I’d forgotten the tune
One way to deal with nerves on stage.
I was standing with my son by a small white pavilion, next to the river. The hot Florida sunshine was beating down on us and I could feel small beads of sweat forming on my brow and running down my neck.
We were dressed in matching suits and I was clutching my violin, hoping it would stay in tune in the heat.
“The first time ever I saw your face
I thought the sun rose in your eyes
And the moon and the stars were the gifts you gave
To the dark and the empty skies”
~ Ewan MacColl
Everything was in place, the beautiful flowers, the bridesmaids in their bright coral dresses, the page boy balancing the wedding rings carefully on a small satin cushion.
Today, not only was I going to be best man for my son, I was also going to be playing the bride’s chosen song on my violin as she walked down the aisle.
Soon all eyes would be on me; all I’d have to do would be to start playing the song and then the whole ceremony could commence. The problem was, I had forgotten the tune!
“This is your son’s wedding day; surely you can’t let him down.“
Now under other circumstances, I would probably have seen the funny side to this, I might even have chuckled quietly to myself, visualising the whole thing as a scene from some kind of comedy sketch, but not this time. I told myself, “This is your son’s wedding day; surely you can’t let him down, not today of all days!“
Well, you will be pleased to know that I did manage to remember the tune. Instead of panicking, and freezing, I managed to deal with the situation in a different way.
I remembered a technique that I’d learned some years previously; it was on a training course I went on and the instructor said to me: “Roger, what you want to do is to see yourself through the eyes of someone in the audience that loves you. It could be anyone, it could be your mum, or your wife, or perhaps one of your children.”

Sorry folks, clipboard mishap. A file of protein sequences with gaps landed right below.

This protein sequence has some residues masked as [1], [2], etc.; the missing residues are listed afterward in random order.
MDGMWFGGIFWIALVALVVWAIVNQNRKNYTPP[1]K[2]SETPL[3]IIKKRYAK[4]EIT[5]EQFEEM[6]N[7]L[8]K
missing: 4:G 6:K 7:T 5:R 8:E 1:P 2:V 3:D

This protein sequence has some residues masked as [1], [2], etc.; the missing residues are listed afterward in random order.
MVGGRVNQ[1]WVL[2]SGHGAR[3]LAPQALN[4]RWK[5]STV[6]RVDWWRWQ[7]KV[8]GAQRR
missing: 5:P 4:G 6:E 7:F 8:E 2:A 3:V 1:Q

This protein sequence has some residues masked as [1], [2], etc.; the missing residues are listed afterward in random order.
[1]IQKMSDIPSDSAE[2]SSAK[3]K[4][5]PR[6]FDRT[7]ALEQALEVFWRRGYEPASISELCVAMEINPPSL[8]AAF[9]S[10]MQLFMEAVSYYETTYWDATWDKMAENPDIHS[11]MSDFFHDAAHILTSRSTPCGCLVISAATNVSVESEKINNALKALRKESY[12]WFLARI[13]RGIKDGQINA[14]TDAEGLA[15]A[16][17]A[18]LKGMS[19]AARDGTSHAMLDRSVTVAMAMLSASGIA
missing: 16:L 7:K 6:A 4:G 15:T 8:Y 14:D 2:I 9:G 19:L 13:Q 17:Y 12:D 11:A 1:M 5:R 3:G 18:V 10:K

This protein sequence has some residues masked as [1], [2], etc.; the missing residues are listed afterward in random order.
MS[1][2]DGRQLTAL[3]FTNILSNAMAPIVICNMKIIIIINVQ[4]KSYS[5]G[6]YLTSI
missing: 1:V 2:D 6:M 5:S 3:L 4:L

So, I decided to stop thinking about me and how I view myself, and I chose to see myself through the eyes of someone in this audience who loves me.
I looked over at my son standing alongside me and thought about how he sees me, and how he sees me as Dad, the man who can do anything, and I chose to step into that person. I became the man who taught him how to ride a bike, how to drive a car, and how to build his first website.
When I see myself through the eyes of someone who loves me, through the eyes of that audience, I stop wanting to run away and hide; I become a giant, able to tackle any circumstances that come my way.
So, on that day, by the small white pavilion next to the river, under the hot Florida sunshine, I chose to put that technique into practice and see myself through my son’s eyes, and it worked, as it has done many times since in all sorts of situations. I chose to see myself through the eyes of the audience, my son, and it worked.
About Roger Fairhead
Roger is a Leadership specialist and uses the PRIZE Winning Leadership model to help leaders improve their effectiveness and that of their teams, through remote and on-site delivery of keynotes, group training events and individual coaching sessions.
He is the author of several books including "PRIZE Winning Leadership" and “Personal Productivity Planner”, a Chartered Engineer, a Fellow of the Institute of Leadership and Management and a Director of the Global Leadership Network UK with extensive experience in Project Management and Sales.
“He is articulate, tracks complex issues with ease and has an incredible gift for raising pearls of wisdom out of the murky depths of people and process.” His passion is to help people to learn effective leadership skills to lead their teams to capitalize on their strengths and passions to realize their dreams.
Roger also invests into the dreams of families in the world’s underserved communities to offer them small loans that empower them to invest in their future, to provide for their families and give back to their communities.